The Home Affairs Committee is today announcing the scope of its investigation into the Policing of the G20 protests in London at the beginning of April. The inquiry will focus in particular on the following issues:
- Training given to police officers in respect of policing public protests;
- Priorities of police in relation to protests (protection of people, defence of property, balancing interests of the right to protest against the right to go about one's lawful business without hindrance);
- Factors taken into consideration by senior officers when deciding how to police demonstrations (eg how many police should be deployed, whether or not to contain protesters, whether to deploy riot gear and riot tactics, use of mounted police);
- Definition of 'reasonable force' and 'peaceful protest';
- At what level of command decisions are taken in relation to evolving protests;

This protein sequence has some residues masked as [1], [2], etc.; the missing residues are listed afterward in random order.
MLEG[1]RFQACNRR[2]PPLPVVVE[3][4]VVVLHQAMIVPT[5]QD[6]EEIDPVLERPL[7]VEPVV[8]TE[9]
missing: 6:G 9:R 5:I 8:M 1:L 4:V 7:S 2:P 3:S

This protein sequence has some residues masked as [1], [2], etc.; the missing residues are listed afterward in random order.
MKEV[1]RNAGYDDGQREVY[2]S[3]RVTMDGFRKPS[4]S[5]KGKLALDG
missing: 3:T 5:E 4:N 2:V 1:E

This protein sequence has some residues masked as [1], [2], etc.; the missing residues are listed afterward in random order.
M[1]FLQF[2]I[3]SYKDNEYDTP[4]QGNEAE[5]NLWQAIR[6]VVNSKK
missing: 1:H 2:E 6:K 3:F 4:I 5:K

- Use of specialist squads;
- Relations between the police and the media, including restrictions on photography;
- Political pressures on police (eg to avoid disorder in high profile events);
- Dissemination of best practice.
Keith Vaz MP, Chairman of the Committee said:
"This Inquiry will be critical to look at how the demonstrations were policed, how officers were trained to deal with protestors and what tactics were used to control crowds. The protests have highlighted the need for a review of police behaviour."
"The Committee will be taking evidence from a wide range of those involved in the protests and look forward to hearing what exactly happened and what lessons can be learnt, starting with the Metropolitan Commissioner next Tuesday."